In designing rotors for induction motors, the shape and dimensions of the slots have a demonstrable effect on the performance characteristics of the motor. The slot (bar) shape can be seen in the lamination examples in the photo. Another design factor common to most squirrel cage induction rotors is the deliberate “skewing” of the slots (positioning the slots at a slight angle to the shaft) to avoid cogging action and wide variations in starting torque which may result when bars are placed parallel to the stator slots. It is also important to note that single-phase AC motors require an auxiliary starting scheme. See the Bodine Gearmotor Handbook for more information on design principles and various motor designs.
(Below photo shows two different rotor laminations on the left, the finished AC induction motor rotor with bearings pressed on the shaft, and the squirrel cage after the lamination steel was dissolved with nitric acid.)
Copyright Bodine Electric Company © 06/2016. All rights reserved.
Worm gearing is a proven and economical solution for applications that require high speed reductions in limited space, and with very smooth and quiet operation. Worm gears have inherent self-locking ability depending on design and ratio. Lubrication is very important for the life of the worm gear set and efficiency can be improved by using enveloping worm sets.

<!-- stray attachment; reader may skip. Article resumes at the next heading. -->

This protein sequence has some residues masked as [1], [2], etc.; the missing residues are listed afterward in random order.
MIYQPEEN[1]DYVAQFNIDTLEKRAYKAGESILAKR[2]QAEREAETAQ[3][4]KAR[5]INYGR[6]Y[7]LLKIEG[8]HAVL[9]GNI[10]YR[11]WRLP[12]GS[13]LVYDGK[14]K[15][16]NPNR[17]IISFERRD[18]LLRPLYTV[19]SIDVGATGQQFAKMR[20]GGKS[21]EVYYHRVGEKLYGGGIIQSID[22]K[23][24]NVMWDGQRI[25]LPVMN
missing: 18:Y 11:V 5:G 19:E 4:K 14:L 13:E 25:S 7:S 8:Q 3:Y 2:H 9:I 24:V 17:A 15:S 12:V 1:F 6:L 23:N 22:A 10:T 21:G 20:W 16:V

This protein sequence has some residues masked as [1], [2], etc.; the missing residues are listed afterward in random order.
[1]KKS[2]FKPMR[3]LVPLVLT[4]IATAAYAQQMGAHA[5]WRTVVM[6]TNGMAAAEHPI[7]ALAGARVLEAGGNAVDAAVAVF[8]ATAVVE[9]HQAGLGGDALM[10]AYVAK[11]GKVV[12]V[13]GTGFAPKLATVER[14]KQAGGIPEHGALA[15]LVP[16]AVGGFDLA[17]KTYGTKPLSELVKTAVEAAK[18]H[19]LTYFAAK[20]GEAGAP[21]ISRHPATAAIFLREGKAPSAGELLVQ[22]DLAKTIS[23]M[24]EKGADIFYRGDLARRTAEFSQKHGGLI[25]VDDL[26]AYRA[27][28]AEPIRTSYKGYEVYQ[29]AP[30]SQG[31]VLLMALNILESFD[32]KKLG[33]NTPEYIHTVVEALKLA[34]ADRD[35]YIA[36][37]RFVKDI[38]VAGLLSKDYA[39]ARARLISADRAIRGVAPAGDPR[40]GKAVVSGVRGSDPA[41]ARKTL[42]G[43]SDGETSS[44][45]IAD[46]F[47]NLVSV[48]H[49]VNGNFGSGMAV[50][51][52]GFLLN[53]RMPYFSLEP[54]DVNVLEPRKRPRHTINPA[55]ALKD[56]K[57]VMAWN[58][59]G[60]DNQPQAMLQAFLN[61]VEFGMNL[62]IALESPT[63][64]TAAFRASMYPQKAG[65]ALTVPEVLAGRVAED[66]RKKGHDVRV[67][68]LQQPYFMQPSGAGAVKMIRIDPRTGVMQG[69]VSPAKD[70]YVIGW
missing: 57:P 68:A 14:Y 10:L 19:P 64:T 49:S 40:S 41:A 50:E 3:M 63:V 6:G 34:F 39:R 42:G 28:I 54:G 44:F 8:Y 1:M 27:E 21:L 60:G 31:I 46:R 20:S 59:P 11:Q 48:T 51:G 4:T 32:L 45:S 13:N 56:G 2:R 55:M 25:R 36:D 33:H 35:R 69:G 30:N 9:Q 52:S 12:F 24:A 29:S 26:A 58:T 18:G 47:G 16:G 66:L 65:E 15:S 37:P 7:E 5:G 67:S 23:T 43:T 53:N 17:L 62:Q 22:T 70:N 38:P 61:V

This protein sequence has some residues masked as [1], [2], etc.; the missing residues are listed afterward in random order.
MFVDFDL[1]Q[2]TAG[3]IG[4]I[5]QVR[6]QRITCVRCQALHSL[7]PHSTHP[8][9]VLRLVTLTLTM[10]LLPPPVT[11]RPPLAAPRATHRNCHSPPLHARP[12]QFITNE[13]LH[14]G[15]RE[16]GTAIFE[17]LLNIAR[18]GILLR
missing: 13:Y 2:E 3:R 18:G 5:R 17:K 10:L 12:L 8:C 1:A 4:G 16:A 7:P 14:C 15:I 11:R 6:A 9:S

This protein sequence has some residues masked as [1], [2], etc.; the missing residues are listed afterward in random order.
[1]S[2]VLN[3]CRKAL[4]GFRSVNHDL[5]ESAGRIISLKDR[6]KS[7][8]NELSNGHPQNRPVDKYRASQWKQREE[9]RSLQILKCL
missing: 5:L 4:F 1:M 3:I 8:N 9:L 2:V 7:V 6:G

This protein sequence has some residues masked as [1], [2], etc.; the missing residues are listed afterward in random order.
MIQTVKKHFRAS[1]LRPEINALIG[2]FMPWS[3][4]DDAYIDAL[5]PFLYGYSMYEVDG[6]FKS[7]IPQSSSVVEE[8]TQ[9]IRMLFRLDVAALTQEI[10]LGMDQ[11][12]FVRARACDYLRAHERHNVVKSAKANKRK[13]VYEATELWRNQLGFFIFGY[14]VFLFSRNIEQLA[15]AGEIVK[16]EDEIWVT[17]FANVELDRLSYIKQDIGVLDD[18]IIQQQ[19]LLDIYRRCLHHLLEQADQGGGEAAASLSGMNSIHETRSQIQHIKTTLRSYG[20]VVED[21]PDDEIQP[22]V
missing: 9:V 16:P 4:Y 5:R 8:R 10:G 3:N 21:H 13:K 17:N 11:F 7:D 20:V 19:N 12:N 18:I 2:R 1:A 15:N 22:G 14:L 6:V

A worm gear assembly resembles a single threaded screw that turns a modified spur gear with slightly angled and curved teeth. Worm gears can be fitted with either a right-, left-hand, or hollow output (drive) shaft. This right angle gearing type is used when a large speed reduction or a large torque increase is required in a limited amount of space. Figure 1 shows a single thread (or single start) worm and a forty tooth worm gear resulting in a 40:1 ratio. The ratio is equal to the number of gear teeth divided by the number of starts/threads on the worm. A comparable spur gear set with a ratio of 40:1 would require at least two stages of gearing. Worm gears can achieve ratios of more than 300:1.
Worms can be made with multiple threads/starts as shown in Figure 2. The pitch of the thread remains constant while the lead of the thread increases. In these examples, the ratios relate to 40:1, 20:1, and 13.333:1 respectively.
Worm gear sets can be self-locking: the worm can drive the gear, but due to the inherent friction the gear cannot turn (back-drive) the worm. Typically only in ratios above 30:1. This self-locking action is reduced with wear, and should never be used as the primary braking mechanism of the application.
The worm gear is usually bronze and the worm is steel, or hardened steel. The bronze component is designed to wear out before the worm because it is easier to replace.
Proper lubrication is particularly important with a worm gear set. While turning, the worm pushes against the load imposed on the worm gear. This results in sliding friction as compared to spur gearing that creates mostly rolling friction. The best way to minimize friction and metal-to-metal wear between the worm and worm gear is to use a viscous, high temperature compound gear lubricant (ISO 400 to 1000) with additives. While they prolong life and enhance performance, no lubricant additive can indefinitely prevent or overcome sliding wear.